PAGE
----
By Matthew Mahoney
A throng of young folks smiled with chapped lips when the doormen at Terminal 5 finally opened the doors to last Friday’s sold out show. The group, predominantly high school and college students, was glad to finally get out of the frigid and windy street and into the warm interior of Terminal 5 where a sizable crowd was gathered for headliner Cherub’s first opener, ForteBowie.
The group consisted of two young men who entertained the crowd with some of their own original rap, and some covers including, to the crowd’s delight, “CoCo” by O.T. Genasis and “Hannah Montana” by Migos. ForteBowie, who hail from Atlanta, Georgia riled up the crowd with their set. At one point, it seemed like an audience member was going to attempt to jump from the first balcony to crowd surf through the main crowd, but he ended up climbing back over the barrier.
The second opener, Mystery Skulls, kept the audience’s attention and energy up with a set that included the best lights of the night. A triangular rainbow strobe light plane emanated from right above Mystery Skulls’ mastermind Luis Dubuc. After playing for roughly a half an hour Dubuc closed out his set with the catchy “Magic,” a track which features Brandy and Nile Rogers.
Finally, it was time for Cherub to take the stage. Cherub, an electro-pop/R&B group signed to Columbia Records, consists of Nashville natives Jordan Kelley and Jason Huber. The pair met in college while studying music in Tennessee and soon hit it off. The two are clearly good friends as well as performers. Their set began quite energetically, and never really slowed down. The pair did not even take an encore; they just played straight through until their final track, “Doses and Mimosas,” which was also their most notable track.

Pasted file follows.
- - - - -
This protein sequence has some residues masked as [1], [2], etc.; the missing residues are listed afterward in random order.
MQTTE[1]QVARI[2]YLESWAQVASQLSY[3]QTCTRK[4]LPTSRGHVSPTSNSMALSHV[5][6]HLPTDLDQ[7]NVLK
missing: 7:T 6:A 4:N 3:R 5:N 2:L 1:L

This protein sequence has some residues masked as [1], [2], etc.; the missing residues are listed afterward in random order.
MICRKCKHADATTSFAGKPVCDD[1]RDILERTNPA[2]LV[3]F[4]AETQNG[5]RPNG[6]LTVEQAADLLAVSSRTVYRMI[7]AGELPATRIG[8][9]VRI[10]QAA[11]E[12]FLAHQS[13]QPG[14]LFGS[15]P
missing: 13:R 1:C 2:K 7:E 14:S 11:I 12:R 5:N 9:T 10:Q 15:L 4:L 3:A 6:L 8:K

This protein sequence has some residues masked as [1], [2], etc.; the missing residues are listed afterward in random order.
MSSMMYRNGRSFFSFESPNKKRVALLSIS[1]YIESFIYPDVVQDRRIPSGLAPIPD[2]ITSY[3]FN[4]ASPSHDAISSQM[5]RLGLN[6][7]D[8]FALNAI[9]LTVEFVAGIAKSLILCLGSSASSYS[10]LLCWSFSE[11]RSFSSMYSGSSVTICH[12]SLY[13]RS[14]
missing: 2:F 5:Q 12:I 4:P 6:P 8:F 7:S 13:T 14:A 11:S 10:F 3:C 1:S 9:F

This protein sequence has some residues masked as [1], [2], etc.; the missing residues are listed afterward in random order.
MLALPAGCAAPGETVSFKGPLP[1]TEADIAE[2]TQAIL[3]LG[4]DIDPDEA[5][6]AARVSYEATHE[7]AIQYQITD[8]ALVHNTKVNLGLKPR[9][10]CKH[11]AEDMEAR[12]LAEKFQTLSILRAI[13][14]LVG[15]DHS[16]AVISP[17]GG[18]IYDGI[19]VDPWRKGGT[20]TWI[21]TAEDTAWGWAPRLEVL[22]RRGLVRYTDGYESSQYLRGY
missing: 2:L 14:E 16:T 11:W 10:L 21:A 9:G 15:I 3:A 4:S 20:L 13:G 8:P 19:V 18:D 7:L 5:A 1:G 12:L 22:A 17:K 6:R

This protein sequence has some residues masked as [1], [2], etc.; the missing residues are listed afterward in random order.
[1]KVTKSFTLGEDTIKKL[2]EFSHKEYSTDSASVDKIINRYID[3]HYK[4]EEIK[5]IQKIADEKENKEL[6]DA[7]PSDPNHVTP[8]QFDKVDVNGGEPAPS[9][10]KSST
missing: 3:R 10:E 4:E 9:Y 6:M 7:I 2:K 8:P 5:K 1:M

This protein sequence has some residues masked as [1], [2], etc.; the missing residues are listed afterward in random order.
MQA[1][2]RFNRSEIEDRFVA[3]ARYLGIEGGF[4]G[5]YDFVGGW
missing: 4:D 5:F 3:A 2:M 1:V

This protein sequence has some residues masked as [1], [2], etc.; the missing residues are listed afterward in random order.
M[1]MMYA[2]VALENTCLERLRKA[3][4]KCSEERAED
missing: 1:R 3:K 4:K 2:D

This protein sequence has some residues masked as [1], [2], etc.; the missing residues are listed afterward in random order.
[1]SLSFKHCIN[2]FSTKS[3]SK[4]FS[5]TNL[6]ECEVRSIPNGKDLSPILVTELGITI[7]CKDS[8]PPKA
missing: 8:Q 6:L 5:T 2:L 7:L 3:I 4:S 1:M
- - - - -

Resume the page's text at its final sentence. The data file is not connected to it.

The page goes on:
The set consisted mostly of tracks from their latest album, “Year of the Caprese,” which was released in May of 2014; however, there were a few tracks from each of their EPs. The duo also covered Calvin Harris’ “Feel So Close,” which was met with much enthusiasm from the audience.
Overall, the duo had a great energy, although it might have been a good idea to slow the set down a bit now and then. It was clear that the crowd was rather exhausted by the time “Doses and Mimosas” — the song most had probably come to the show to hear — was finally played.
Matthew Mahoney is a staff writer. Email him at firstname.lastname@example.org.